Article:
Chapter 11. Files and Streams

Almost all programmers have to deal with storing, retrieving, and processing information in files at some time or another. The .NET Framework provides a number of classes and methods we can use to find, create, read, and write files and directories In this chapter we’ll look at some of the most common.

Files, though, are just one example of a broader group of entities that can be opened, read from, and/or written to in a sequential fashion, and then closed. .NET defines a common contract, called a stream, that is offered by all types that can be used in this way. We’ll see how and why we might access a file through a stream, and then we’ll look at some other types of streams, including a special storage medium called isolated storage which lets us save and load information even when we are in a lower-trust environment (such as the Silverlight sandbox). Finally, we’ll look at some of the other stream implementations in .NET by way of comparison. (Streams crop up in all sorts of places, so this chapter won’t be the last we see of them—they’re important in networking, for example.)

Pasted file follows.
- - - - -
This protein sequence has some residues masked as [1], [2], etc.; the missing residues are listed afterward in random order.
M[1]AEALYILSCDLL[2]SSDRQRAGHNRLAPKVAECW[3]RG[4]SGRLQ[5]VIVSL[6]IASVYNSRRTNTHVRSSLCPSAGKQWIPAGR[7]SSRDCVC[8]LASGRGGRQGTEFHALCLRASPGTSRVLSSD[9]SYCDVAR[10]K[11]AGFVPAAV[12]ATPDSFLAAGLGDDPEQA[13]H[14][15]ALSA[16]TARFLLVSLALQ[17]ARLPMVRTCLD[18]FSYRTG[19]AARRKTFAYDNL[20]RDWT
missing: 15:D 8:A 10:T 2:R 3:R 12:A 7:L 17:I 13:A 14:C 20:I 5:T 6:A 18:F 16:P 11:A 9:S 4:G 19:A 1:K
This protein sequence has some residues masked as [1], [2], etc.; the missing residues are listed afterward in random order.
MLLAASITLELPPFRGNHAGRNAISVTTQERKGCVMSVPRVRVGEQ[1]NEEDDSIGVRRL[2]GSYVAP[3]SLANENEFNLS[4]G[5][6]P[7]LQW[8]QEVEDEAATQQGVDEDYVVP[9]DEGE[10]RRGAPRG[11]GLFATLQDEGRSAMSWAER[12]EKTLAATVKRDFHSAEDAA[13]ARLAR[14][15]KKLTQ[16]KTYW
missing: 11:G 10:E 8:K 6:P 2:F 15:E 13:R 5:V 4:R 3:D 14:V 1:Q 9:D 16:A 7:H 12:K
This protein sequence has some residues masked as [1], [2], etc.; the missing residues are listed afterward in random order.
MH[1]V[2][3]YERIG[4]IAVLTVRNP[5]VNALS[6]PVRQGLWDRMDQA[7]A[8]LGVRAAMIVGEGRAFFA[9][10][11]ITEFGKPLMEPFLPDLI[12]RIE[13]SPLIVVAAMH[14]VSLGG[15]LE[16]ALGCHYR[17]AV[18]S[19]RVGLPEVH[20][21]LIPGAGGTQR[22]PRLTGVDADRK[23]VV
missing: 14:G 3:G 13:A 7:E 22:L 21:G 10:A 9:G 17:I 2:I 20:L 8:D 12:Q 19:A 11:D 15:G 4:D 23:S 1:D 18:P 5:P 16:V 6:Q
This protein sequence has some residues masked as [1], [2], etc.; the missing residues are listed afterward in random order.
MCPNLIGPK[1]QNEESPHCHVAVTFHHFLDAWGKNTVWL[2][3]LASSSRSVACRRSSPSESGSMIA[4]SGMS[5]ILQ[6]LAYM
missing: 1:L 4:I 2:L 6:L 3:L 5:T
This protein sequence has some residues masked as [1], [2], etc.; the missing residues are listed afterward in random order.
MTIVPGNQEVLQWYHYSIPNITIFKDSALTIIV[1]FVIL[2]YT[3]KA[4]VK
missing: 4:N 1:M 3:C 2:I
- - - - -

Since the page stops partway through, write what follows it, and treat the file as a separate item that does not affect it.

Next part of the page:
Inspecting Directories and Files

We, the authors of this book, have often heard our colleagues ask for a program to help them find duplicate files on their system. Let’s write something to do exactly that. We’ll pass the names of the directories we want to search on the command line, along with an optional switch to determine whether we want to recurse into subdirectories or not. ...

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